Classical Kids Sunday 10 November 2013
Santa Claus is coming to town and so is Classical Kids for a very special live Christmas Eve Request Programme! Join us on December 24th for lots of jolly Christmas music and carols, including the story of The Snowman and The Night Before Christmas.
We would also love to hear from boys and girls around Ireland, especially anyone waiting on Santa! Just record or video your own special greeting or request, and email it to firstname.lastname@example.org. Then join Ian McGlynn live on Christmas Eve for the first ever Classical Kids Request Programme! Have a listen to Evie Jackson aged 5 from Limerick:
Before you record, decide what you're going to say! Are you going to wish someone special a 'Happy Christmas'? Maybe you could sing part of your favourite carol, or send a message to Santa reminding him where to leave your presents! Or maybe just let us know what you look forward to most at Christmas.
Make sure to start by saying your name, and where you're you calling from.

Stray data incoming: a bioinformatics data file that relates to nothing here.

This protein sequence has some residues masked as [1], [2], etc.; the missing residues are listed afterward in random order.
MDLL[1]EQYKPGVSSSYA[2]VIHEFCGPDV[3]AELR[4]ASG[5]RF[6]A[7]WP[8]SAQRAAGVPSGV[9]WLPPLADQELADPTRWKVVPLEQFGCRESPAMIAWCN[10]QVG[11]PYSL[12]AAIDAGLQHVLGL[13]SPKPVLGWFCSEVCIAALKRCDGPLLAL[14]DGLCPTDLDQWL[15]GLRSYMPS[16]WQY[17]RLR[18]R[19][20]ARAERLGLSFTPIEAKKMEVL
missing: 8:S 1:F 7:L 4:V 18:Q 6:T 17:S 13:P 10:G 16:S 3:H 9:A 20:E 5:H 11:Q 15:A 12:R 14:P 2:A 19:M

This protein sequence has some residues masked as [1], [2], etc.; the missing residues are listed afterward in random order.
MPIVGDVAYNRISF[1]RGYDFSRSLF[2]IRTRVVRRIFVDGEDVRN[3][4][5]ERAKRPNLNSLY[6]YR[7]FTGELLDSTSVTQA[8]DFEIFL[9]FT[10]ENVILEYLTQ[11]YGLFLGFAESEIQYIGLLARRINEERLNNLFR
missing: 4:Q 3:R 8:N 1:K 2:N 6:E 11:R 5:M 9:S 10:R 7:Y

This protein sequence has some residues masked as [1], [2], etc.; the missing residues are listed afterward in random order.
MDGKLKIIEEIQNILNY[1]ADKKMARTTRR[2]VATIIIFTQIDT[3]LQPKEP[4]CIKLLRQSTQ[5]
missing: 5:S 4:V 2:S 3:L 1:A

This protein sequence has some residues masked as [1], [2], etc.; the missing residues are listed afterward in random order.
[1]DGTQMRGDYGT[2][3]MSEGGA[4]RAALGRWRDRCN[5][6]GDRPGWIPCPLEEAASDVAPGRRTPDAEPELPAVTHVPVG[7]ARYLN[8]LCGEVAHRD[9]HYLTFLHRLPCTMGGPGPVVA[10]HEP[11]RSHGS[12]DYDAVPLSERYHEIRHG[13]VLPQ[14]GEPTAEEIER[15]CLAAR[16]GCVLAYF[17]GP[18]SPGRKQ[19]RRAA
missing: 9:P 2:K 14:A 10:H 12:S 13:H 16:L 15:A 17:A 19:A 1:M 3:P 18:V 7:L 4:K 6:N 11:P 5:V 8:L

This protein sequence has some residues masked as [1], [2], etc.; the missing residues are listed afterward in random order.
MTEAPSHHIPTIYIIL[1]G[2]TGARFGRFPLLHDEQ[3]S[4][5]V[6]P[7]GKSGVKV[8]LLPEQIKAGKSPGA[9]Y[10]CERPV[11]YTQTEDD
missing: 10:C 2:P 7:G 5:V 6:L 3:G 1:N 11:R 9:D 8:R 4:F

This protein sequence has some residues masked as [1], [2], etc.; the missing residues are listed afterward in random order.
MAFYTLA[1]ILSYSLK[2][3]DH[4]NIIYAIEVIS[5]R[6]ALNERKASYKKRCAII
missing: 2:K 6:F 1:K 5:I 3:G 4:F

Don't worry if you make a small mistake, just keep recording and then send us your message. We'll listen to them and tidy them up a little, before we broadcast them.
Send your audio or video clips to email@example.com and feel free to email us some extra information not included in the message. If your file is too large, then use a filesharing website such as Wetransfer using the same email address.
We must receive your messages before Thursday December 22nd at 5pm.
And if you don't want to record a message, you can write to us via email at any time, or text on the day to 51554. And remember to join us live from 11.30 until 13.00 this Christmas Eve!
We'll celebrate the arrival of Winter this morning with chilling music by Vivaldi and ballet music by Glazunov written for Winter, Hail and Snow. We'll also hear about some of Paddington Bear's adventures during his travels around the world!
If Beethoven had lived, he would be 246 this Friday! We'll wish him an early happy birthday today with some of his own wonderful music, We'll also go ice-skating with a beautiful waltz by Waldteufel, and we'll hear music written for dancing snowflakes by Tchaikovsky.
We'll meet some people made of snow this morning - a very 'frosty' snowman and one who wants to live in the sun! Benjamin Britten used short piano tunes that he wrote when he was ten, to compose orchestral music for young music students could play. But his Simple Symphony became so popular; many professional orchestras still play it today. We'll hear it on Sunday morning, with movements including the Boisterous Bourrée and Frolicsome Finale.